Caption: Mark Bennett and his son James at the Tour De France, 2011
Mark Bennett has been a journalist for 40 years and having passed what many would consider retirement age, he’s often asked when he’s going to hand back his media pass and take things easy.
His reply is simple and succinct: “It’s taken me four decades to get here; why would I stop now?”
And it’s a good thing that this multi-award winning journo hasn’t retired yet as last year Mark collected the award for Most Outstanding Commitment to WA Rural Media. He also collected the Media, Entertainment and Arts Alliance’s prestigious Clarion Award for his contribution to WA journalism.
“I never planned on being a journalist, it’s something that just sort of evolved,” Mark says. “I first picked up a camera in the late 1970s to record some footage for an aid agency I was volunteering with and things just grew from there.”
Finding that he had a bit of a knack with reporting Mark soon found himself doing freelance reporting as a ‘stringer’ for the ABC in Albany.
“Back then it was all black and white film and the sound was recorded separately. By the early 80s I saw the writing on the wall for this format and as this industry is all about ‘adapt or perish’, I borrowed $13,000 – which was a heck of a lot of money back then – and bought a colour film camera with inbuilt sound recording capabilities. It proved to be a great decision.”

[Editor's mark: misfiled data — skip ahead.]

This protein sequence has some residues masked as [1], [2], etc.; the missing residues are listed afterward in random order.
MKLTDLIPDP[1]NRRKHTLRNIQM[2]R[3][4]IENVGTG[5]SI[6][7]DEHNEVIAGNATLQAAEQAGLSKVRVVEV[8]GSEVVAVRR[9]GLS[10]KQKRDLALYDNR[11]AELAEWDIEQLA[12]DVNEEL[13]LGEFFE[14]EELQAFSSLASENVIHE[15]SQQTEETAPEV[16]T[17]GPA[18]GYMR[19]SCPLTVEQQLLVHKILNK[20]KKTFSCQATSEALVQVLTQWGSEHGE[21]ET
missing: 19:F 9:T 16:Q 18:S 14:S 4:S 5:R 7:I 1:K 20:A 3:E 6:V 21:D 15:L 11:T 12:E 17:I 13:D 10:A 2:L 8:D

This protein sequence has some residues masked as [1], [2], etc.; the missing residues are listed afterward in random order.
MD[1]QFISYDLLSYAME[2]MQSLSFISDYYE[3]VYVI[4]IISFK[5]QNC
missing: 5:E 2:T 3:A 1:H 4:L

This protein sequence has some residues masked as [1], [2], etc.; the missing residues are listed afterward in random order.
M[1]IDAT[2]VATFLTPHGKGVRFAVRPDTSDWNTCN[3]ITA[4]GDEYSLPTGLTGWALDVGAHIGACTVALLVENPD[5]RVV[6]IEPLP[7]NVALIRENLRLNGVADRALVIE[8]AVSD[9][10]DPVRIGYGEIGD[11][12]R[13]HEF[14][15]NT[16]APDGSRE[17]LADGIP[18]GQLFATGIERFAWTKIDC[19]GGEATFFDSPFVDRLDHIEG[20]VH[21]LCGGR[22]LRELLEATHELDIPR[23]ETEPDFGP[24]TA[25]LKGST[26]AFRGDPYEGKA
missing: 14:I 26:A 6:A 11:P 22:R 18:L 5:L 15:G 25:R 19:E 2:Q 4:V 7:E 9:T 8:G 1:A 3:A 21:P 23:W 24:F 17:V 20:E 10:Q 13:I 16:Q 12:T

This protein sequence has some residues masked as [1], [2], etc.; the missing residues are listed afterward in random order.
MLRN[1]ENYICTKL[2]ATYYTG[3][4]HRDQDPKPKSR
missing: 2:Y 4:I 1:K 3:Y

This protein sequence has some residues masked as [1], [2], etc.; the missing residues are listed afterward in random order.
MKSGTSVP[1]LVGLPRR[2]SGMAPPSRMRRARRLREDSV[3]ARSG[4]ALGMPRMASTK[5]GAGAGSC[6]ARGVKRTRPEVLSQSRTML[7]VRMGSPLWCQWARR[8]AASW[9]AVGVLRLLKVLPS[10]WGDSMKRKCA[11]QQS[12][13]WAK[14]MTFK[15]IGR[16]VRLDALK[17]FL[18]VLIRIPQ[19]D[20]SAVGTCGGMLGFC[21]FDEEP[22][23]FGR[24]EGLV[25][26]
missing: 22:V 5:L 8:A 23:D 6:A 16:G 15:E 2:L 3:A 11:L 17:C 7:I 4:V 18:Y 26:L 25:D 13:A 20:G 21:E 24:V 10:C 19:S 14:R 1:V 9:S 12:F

Since then Mark has done stints as an ABC 7.30 reporter, been a key journo with Landline and held senior positions with several TV news outlets. But his career-making highlight actually happened far away from Australian shores.
As a keen cyclist, Mark had always been a big fan of the Tour de France. So, in 2011 he and son James travelled to France to catch a few days of the race before heading off on a European cycling holiday.
“We’d packed our bikes and I took a small amount of work gear so I could do an occasional report during the few days we planned to follow the race. I’ve never seen so many journos; there were 1,200 of them from all over the world, so when fellow-Aussie Cadel Evans heard our familiar accents amongst the media pack he honed in on us. We got pretty friendly and my son ended up becoming his ‘go to’ person for media comments with me shooting the footage.”
Things ramped up to a whole new level when, five days into the race, Cadel pedalled into second place.
“My phone went crazy. News outlets back home knew I was at the race and everyone wanted footage and interviews. Cadel was suddenly hot property and my son and I were right there in the thick of it, so we ripped up our travel plans and followed Cadel all the way to the podium at the Champs Elysees. We were catching a wave that we never saw coming and, without a doubt, it was a turning point for both of our careers. Best of all, I was doing it with my son.”
Cadel Evans went on to win the tour that year and became the first and only Australian to do so. It was a win for Mark and his son too, as the ABC asked them to officially cover the race for the next two years.
Nowadays though Mark sticks closer to home, preferring to give a voice to regional people, their stories and their concerns.